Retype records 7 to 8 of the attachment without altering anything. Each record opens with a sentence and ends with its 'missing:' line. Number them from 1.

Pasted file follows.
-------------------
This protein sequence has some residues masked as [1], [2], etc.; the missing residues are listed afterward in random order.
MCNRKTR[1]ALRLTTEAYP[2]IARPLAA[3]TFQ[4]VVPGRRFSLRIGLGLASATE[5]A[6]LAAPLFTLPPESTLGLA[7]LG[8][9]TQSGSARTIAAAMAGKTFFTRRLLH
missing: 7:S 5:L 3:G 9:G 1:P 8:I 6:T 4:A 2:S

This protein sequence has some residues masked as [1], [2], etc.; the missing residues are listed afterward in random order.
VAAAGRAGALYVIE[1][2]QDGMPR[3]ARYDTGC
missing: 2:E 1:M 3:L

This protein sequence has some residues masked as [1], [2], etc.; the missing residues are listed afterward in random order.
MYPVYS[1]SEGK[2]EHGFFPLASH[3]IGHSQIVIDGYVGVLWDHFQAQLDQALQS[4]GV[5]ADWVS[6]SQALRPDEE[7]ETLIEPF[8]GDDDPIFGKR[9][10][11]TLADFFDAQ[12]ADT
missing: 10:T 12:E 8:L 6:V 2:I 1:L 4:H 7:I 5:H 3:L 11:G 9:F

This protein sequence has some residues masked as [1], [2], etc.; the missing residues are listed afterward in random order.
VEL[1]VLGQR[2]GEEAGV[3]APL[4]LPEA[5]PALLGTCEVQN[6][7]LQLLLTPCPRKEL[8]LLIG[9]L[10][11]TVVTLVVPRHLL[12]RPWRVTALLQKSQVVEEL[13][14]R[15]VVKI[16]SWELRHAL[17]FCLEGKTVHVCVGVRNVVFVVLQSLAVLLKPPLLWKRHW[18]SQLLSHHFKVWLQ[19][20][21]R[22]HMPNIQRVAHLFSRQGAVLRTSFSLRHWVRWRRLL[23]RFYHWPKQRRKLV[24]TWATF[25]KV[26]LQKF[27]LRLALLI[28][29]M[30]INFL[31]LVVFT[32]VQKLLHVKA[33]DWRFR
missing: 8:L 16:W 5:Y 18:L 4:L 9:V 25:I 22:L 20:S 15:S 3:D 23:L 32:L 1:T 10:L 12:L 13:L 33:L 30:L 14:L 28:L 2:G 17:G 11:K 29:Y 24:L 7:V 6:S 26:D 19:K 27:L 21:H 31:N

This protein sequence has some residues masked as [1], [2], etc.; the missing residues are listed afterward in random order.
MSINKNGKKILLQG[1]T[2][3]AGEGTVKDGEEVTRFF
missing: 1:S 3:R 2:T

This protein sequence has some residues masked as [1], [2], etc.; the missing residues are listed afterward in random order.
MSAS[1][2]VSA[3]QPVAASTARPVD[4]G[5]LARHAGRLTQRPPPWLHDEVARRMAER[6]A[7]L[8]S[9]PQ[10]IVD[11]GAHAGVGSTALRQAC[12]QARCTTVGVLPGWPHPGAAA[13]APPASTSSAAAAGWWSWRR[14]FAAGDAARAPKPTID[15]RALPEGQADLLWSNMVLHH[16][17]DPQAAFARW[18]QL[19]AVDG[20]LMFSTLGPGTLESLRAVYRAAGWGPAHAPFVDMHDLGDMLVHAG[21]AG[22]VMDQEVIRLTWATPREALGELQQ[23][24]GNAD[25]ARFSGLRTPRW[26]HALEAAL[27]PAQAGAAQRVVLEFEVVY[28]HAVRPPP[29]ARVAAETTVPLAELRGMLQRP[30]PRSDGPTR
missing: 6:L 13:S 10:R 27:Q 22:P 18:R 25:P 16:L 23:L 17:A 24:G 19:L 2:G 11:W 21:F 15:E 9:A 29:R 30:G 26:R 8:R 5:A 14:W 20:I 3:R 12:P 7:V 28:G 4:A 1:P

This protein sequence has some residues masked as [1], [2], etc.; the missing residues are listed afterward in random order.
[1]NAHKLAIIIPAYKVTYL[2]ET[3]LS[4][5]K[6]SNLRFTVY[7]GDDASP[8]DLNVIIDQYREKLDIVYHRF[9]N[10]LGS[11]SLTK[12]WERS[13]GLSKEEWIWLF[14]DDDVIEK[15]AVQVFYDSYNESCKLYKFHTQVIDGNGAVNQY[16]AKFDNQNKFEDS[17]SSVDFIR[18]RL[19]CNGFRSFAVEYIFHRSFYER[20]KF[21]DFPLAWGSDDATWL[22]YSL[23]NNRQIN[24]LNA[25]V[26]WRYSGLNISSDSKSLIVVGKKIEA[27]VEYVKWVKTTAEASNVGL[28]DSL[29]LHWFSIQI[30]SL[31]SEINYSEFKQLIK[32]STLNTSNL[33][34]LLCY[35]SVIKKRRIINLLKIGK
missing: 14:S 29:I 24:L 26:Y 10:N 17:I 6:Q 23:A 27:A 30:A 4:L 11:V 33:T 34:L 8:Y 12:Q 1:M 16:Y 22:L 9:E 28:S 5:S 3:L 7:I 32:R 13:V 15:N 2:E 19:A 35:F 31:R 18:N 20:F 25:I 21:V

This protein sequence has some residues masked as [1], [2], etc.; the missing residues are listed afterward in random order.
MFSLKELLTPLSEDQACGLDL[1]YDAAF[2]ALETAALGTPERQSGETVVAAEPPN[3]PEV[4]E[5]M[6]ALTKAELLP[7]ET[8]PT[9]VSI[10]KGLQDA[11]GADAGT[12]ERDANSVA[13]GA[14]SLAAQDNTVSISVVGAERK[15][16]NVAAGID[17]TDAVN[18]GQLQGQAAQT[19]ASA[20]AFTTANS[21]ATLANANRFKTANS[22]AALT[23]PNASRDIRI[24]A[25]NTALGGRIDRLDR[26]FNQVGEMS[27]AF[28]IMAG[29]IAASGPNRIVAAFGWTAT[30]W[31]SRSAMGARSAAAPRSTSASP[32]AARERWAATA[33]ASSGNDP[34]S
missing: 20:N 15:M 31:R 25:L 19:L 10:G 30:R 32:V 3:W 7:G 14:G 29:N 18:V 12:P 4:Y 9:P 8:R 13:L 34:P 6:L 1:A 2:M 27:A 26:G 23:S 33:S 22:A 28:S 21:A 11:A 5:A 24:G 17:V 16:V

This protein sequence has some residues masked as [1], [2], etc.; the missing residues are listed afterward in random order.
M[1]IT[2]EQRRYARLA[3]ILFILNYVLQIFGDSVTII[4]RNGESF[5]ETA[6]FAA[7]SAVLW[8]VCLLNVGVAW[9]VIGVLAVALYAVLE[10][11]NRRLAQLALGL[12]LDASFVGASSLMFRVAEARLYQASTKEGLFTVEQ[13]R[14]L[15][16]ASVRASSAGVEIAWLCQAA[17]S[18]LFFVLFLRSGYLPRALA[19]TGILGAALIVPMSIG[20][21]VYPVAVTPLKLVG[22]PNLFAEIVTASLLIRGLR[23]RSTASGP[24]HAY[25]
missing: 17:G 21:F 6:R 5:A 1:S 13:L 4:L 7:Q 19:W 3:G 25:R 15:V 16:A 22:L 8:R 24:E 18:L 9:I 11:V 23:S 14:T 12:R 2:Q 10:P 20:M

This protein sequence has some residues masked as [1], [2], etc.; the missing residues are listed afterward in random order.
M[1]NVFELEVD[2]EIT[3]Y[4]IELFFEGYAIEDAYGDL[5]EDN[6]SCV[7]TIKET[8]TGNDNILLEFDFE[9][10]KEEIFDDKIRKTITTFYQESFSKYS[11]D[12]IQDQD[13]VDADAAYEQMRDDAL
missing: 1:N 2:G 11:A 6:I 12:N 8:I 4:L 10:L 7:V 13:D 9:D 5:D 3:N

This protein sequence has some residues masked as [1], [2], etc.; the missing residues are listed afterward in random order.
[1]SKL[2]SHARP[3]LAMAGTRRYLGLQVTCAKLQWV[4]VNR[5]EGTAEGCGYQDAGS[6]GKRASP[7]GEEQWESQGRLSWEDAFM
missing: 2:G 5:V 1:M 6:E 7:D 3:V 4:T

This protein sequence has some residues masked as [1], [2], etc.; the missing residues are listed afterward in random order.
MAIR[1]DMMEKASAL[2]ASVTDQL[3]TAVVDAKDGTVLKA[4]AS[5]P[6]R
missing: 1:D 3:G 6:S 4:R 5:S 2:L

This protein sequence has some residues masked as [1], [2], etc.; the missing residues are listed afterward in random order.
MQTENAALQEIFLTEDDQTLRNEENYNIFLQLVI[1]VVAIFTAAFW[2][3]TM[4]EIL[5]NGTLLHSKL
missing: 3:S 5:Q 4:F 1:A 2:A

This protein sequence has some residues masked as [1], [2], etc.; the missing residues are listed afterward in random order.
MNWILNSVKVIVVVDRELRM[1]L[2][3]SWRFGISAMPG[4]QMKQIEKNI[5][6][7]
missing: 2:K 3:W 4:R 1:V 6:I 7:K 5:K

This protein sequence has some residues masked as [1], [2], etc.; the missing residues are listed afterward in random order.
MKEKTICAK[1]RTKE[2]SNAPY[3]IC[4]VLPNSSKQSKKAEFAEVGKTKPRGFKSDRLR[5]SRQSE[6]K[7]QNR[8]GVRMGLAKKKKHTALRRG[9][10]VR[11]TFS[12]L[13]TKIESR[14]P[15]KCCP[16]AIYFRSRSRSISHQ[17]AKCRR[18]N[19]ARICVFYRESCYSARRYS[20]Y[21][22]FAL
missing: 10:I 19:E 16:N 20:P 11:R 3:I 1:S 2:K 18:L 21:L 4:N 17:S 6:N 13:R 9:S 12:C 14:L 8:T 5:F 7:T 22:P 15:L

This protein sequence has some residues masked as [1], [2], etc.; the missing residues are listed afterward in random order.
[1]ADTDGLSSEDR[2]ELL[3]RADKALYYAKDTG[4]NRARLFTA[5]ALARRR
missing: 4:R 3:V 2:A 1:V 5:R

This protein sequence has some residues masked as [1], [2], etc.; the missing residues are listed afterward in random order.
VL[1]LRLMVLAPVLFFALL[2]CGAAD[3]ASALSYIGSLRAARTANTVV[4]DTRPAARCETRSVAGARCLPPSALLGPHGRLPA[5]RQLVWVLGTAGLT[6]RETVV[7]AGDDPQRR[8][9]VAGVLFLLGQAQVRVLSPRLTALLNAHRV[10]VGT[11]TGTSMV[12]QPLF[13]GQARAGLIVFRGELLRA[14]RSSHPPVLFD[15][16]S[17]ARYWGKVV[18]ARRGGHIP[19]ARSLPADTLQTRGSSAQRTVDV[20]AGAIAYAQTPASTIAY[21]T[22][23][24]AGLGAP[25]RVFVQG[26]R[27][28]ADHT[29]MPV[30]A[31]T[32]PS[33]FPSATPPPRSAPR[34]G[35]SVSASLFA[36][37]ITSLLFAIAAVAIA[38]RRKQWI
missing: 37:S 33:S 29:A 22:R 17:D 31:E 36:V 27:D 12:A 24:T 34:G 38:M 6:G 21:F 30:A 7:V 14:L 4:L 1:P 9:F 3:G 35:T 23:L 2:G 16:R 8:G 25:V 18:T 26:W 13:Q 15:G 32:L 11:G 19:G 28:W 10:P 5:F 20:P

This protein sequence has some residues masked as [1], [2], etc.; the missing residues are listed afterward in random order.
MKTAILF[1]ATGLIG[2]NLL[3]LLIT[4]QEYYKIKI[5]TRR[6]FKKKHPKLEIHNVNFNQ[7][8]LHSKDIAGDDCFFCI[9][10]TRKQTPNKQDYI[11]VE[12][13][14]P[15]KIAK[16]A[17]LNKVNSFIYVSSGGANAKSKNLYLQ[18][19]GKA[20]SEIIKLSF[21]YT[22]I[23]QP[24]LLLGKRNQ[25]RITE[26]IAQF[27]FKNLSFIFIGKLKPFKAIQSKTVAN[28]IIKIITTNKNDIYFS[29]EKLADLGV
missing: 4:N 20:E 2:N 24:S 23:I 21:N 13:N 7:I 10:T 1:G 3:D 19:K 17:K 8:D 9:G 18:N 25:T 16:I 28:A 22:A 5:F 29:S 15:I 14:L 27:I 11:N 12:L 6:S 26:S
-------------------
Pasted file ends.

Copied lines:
This protein sequence has some residues masked as [1], [2], etc.; the missing residues are listed afterward in random order.
[1]NAHKLAIIIPAYKVTYL[2]ET[3]LS[4][5]K[6]SNLRFTVY[7]GDDASP[8]DLNVIIDQYREKLDIVYHRF[9]N[10]LGS[11]SLTK[12]WERS[13]GLSKEEWIWLF[14]DDDVIEK[15]AVQVFYDSYNESCKLYKFHTQVIDGNGAVNQY[16]AKFDNQNKFEDS[17]SSVDFIR[18]RL[19]CNGFRSFAVEYIFHRSFYER[20]KF[21]DFPLAWGSDDATWL[22]YSL[23]NNRQIN[24]LNA[25]V[26]WRYSGLNISSDSKSLIVVGKKIEA[27]VEYVKWVKTTAEASNVGL[28]DSL[29]LHWFSIQI[30]SL[31]SEINYSEFKQLIK[32]STLNTSNL[33][34]LLCY[35]SVIKKRRIINLLKIGK
missing: 14:S 29:I 24:L 26:Y 10:N 17:I 6:Q 23:A 27:A 30:A 4:L 11:V 33:T 34:L 8:Y 12:Q 1:M 16:Y 22:L 9:E 28:S 5:S 3:L 7:I 32:R 13:V 15:N 2:E 19:A 35:F 31:R 18:N 20:F 25:I 21:V

This protein sequence has some residues masked as [1], [2], etc.; the missing residues are listed afterward in random order.
MFSLKELLTPLSEDQACGLDL[1]YDAAF[2]ALETAALGTPERQSGETVVAAEPPN[3]PEV[4]E[5]M[6]ALTKAELLP[7]ET[8]PT[9]VSI[10]KGLQDA[11]GADAGT[12]ERDANSVA[13]GA[14]SLAAQDNTVSISVVGAERK[15][16]NVAAGID[17]TDAVN[18]GQLQGQAAQT[19]ASA[20]AFTTANS[21]ATLANANRFKTANS[22]AALT[23]PNASRDIRI[24]A[25]NTALGGRIDRLDR[26]FNQVGEMS[27]AF[28]IMAG[29]IAASGPNRIVAAFGWTAT[30]W[31]SRSAMGARSAAAPRSTSASP[32]AARERWAATA[33]ASSGNDP[34]S
missing: 20:N 15:M 31:R 25:L 19:L 10:G 30:R 32:V 3:W 7:G 14:G 29:N 18:V 12:P 4:Y 9:P 8:R 13:L 34:P 6:L 1:A 2:M 27:A 26:G 23:S 33:S 22:A 28:S 21:A 11:A 5:A 24:G 17:V 16:V